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Eat And Ride: Bento Boxes

  • By Jené Shaw
  • Published Oct 30, 2012
  • Updated Feb 19, 2013 at 11:30 AM UTC
Photo: Nils Nilsen

Bento boxes are an efficient way to carry fuel—some may even have aerodynamic benefits.

Pure cyclists are known to scoff at bento boxes, and we can’t always blame them—some triathletes load theirs up like they’re preparing for war. But jersey pockets can only hold so much and the longer the ride, the more important the calories. Bento boxes are a convenient way to carry lots of fuel on long rides or to access nutrition during races without completely disrupting your bike position.

Contrary to popular belief, adding a bento box to your frame will not hurt your aerodynamics, says Mark Cote, the aerodynamics and triathlon product marketing manager at Specialized. “If you have a stem and spacers sticking up off your bike, there’s already a lot of drag that comes from that recirculation area,” Cote says. “It’s just like putting water bottles behind your butt—it hides in the wake of the rider so it doesn’t add any drag. The nutrition kind of hides in the wake of your stem.”

If you’ve ever been to an Ironman event, you’ve probably seen athletes with 15 gels taped to their top tube, which “messes up your aero like crazy,” Cote says. “The bike should be as smooth and as perfect as possible. Personally, I would race with a good bento on a frame where it makes sense or with gels in my pockets and that’s it. I try to keep everything off the bike as much as possible.”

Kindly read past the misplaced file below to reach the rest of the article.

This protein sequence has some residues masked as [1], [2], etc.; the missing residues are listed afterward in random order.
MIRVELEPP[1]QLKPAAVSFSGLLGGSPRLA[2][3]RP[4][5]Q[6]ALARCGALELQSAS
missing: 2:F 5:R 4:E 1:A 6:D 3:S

Companies such as Dark Speed Works (mentioned at right) have improved the bento box design by creating more aero-shaped options that form sort of a “tail” instead of a box shape, which essentially just moves the drag area farther back. When adding a box to your frame, Cote says to make sure it’s tucked up next to the stem for the most aero benefit.

We tested the following three bento boxes on recent rides.

Profile Design E-Pack
$13, Profile-design.com

Profile Design offers multiple sizes of no-frills E-Packs with an open top for easy access. Attaches to the top tube with four Velcro straps and is available in black, red or gray.

FuelBelt Aero FuelBox
$15, Fuelbelt.com

The Aero FuelBox is FuelBelt’s performance-focused box, with a curved shape instead of a straight edge. The plastic inner liner makes it easy to clean, and the zippered interior pocket is the perfect place for car keys or salt tabs. Comes in nine colors, including wild berry, kiwi green and surf blue.

Dark Speed Works 483
$42.80, Darkspeedworks.com

Dark Speed Works has made a splash in the aero-savvy tri community with its sleek, low-profile design. In addition to the Speedpack 483 that fits nearly all tri bikes regardless of stem arrangement, the company created specialty boxes that integrate into the frames of high-end “superbikes” such as the Trek Speed Concept and Cervélo P5. The 483 zips from both sides so you can access what you need without things flying out, and the skinny tail area is the perfect place for CO2 cartridges.

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FILED UNDER: Bike / Gear & Tech TAGS: /

Jené Shaw

Jené Shaw

Jené Shaw is a senior editor at Triathlete magazine, a four-time Ironman finisher and a USAT Level 1 certified coach

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